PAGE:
forum What features would make planning languages on more fruitful?
Started by @andrew health_and_safety flash_onAdmin

people_alt 16 followers

@andrew health_and_safety flash_onAdmin

I've been worldbuilding for years and years, but conlanging is something I've only just scratched the surface of. I'd like to cast the net out to the professionals out there and ask what kinds of features/fields would be most useful to augment language building here on Any and all suggestions are very welcome!

One idea I've been toying with is to build a vocabulary-storage (so you can store "this translates to this" word pairs, and vice versa). Providing a full-on translator in the style of Google Translate to go to/from your language would be a bit harder since words don't swap out in-place (they can be reordered, or need synonyms when you don't have translations, etc), but that's also something I think would be super cool. For the actual conlangers out there: would that actually be helpful? Or would you prefer some other way to interact with the languages you build?


I'm not premium so I don't know what features are already there in the languages section, heheh…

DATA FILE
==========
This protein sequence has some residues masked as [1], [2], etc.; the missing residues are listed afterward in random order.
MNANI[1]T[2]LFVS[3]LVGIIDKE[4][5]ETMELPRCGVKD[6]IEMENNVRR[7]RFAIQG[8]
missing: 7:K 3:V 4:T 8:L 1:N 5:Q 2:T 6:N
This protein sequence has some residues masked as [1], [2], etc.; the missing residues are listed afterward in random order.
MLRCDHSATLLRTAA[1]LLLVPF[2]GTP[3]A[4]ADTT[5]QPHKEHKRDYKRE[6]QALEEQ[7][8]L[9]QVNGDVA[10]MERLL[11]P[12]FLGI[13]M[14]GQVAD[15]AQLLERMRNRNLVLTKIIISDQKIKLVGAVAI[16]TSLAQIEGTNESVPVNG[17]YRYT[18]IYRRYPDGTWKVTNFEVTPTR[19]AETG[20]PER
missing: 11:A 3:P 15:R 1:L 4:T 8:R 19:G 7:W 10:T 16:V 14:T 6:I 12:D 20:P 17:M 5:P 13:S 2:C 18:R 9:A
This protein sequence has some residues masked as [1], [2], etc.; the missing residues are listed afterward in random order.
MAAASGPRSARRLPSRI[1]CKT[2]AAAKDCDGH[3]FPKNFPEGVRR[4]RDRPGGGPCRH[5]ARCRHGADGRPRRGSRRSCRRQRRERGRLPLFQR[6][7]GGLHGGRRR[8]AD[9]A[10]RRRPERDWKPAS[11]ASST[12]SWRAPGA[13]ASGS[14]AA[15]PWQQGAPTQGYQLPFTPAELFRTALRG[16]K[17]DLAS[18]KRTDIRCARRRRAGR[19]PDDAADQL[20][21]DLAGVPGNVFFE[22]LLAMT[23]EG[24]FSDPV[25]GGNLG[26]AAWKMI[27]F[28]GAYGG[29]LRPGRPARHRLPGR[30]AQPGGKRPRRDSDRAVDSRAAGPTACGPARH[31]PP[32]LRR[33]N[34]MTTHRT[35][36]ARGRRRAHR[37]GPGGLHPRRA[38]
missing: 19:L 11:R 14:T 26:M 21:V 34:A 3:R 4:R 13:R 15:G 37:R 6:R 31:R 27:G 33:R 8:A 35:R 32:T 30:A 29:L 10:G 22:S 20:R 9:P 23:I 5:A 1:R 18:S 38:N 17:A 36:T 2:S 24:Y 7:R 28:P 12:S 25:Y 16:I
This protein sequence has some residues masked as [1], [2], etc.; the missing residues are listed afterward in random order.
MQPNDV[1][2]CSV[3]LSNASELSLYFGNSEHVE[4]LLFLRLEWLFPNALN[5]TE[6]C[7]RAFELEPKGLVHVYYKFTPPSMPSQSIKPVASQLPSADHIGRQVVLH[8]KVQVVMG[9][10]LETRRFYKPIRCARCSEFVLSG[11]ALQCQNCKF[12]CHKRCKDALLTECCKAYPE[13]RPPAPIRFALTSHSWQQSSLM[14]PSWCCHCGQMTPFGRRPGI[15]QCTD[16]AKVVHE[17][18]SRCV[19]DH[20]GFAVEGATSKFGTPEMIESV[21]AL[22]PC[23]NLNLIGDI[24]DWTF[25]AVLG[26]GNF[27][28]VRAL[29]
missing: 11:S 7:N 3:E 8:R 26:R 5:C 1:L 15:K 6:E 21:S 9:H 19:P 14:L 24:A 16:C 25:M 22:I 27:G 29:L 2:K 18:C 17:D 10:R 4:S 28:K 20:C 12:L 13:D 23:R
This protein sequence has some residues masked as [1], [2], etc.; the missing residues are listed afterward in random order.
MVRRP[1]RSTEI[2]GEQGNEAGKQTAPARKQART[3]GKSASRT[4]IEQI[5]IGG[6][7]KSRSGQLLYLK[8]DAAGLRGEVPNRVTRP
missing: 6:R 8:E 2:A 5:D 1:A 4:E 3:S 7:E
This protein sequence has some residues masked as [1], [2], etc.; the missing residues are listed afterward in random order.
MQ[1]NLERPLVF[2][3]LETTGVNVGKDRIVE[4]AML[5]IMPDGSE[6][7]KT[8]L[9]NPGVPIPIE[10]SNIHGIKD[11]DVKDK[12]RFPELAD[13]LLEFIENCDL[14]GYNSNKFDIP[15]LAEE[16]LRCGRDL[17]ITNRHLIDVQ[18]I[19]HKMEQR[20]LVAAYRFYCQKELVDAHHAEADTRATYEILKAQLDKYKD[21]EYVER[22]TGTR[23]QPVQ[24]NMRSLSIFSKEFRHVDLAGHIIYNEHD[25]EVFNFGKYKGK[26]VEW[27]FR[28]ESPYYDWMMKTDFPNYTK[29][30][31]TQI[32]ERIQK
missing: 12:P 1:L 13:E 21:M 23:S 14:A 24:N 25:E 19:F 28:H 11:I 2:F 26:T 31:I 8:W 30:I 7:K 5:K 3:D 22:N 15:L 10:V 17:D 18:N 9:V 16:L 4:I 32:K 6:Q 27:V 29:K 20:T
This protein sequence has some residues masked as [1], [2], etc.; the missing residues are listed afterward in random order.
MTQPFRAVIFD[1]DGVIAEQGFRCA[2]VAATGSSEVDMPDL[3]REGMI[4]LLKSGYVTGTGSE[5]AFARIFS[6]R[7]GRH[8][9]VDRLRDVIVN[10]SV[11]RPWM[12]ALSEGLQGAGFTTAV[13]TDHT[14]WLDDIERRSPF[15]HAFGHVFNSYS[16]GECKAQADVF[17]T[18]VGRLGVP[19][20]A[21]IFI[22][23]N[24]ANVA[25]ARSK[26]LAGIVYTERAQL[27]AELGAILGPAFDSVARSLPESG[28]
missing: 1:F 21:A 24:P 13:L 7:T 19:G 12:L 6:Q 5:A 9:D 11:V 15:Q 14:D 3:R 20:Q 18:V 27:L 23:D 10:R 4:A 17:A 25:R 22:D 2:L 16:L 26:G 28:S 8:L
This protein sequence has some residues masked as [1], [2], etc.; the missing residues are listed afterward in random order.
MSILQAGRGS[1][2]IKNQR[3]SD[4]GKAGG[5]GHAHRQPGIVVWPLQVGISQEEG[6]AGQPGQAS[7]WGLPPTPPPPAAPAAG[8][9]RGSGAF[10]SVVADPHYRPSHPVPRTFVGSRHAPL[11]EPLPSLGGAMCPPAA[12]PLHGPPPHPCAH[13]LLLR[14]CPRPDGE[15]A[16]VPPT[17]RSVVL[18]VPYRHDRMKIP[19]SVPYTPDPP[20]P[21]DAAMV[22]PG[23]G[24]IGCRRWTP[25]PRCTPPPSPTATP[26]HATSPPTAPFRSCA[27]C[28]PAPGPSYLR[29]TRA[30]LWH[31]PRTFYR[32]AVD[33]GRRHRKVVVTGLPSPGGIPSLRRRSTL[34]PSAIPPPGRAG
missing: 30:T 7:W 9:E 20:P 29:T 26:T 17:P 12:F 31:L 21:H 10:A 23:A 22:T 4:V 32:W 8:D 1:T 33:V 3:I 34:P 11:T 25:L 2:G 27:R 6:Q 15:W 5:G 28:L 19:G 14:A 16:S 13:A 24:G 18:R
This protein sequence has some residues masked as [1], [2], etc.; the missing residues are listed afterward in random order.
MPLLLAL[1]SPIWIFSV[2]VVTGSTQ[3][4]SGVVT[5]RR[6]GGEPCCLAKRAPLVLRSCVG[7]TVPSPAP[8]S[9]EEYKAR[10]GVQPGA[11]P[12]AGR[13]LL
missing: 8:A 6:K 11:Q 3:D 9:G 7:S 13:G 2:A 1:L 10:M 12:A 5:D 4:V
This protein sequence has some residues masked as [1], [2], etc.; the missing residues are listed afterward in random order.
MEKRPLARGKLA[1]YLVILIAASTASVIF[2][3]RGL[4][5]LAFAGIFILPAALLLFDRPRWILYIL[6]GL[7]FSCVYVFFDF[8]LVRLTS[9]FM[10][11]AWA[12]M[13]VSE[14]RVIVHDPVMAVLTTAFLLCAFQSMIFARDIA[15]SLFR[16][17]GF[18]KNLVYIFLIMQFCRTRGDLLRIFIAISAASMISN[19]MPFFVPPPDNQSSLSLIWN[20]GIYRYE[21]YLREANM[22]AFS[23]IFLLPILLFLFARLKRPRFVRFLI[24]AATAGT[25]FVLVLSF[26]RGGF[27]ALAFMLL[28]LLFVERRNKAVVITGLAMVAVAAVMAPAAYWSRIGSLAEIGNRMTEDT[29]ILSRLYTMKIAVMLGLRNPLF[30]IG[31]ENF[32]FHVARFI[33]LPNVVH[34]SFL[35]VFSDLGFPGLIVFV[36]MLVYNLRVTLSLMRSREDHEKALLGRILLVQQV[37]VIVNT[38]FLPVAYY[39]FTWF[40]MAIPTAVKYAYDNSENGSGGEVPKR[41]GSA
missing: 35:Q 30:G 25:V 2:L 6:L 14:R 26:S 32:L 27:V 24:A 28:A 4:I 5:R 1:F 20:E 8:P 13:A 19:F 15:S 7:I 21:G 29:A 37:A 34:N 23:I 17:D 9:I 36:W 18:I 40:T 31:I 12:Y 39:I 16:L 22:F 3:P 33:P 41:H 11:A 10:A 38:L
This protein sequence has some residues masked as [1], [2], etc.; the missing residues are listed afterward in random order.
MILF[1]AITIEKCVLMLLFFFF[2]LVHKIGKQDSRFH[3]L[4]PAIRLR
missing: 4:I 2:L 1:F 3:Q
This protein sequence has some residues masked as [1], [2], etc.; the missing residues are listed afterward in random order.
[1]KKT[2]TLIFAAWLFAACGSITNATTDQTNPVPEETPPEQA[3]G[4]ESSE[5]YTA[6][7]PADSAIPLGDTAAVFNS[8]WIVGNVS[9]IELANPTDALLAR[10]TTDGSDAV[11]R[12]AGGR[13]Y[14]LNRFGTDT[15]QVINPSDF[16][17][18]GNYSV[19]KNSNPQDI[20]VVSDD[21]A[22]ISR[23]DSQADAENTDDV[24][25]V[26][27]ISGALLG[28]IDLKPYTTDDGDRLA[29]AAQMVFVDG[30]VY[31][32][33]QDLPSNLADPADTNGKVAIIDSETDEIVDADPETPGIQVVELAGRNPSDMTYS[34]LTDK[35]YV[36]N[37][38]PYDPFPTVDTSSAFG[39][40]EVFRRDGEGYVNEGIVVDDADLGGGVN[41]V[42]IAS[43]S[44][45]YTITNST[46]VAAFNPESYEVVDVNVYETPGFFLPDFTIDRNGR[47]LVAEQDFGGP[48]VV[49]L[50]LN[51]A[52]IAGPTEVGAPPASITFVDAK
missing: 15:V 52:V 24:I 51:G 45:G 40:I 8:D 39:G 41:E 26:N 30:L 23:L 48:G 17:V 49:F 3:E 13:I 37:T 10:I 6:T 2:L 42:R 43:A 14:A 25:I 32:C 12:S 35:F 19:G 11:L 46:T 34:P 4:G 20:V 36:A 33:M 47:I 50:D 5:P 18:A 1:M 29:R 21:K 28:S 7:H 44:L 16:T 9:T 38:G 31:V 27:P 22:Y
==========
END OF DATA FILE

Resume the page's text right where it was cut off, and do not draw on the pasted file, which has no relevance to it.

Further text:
A way to keep track of individual phrases and their English translation/equivalent would be great. My fictional language isn't very developed, but I do have greetings, honorifics, and one curse word, so keep track of those and what they mean/what context they're used in would be nice.

A way of keeping track of or even building grammar/syntax rules would be awesome as well. I know this site that has this really awesome guide ( ) to creating languages, but I have no way of keeping track of and organizing the information I get out of it. So something like that would be great.


I just added this in the suggestions forum, but I'll copy paste it here since these are my ideas about the Languages section. If I shouldn't copy paste like this, please, mods, tell me so, because I don't intentionally wish to clutter up the forums.

Master in Linguistics insight: The languages tab is… very bare and uninviting. As a dream, I'd love for Phonology to bring up an interactive IPA chart (click on a phoneme and it gets highlighted and used in the final phonology) plus a notes field for phonotactics etc. But that is just… asking too much, I'm entirely aware. However, it remains really rather hard to get a table of any sort into the text field, and tables are essential to grammars relying on conjugation or multiple registers. Entities has just numbers and qualifiers? Like, there's nothing here other than a text box for dumping a complete grammar, because the other sub sections are less than helpful. Not all languages have conjugations, but a few subheadings under Grammar for things such as Sentence Order, Register (move it here), Verbs» Tense Aspect Mood Negative Questions Agreement, Nouns» Case Number Person Pronouns Noun-Clauses, Adjectives/Adverbs» Placement Agreement Conjugation… would be nice and probably helpful. Typology separate from phonology is super unhelpful because it's unwieldy to have to go to a separate section to learn the orthography of the sound system you've just read.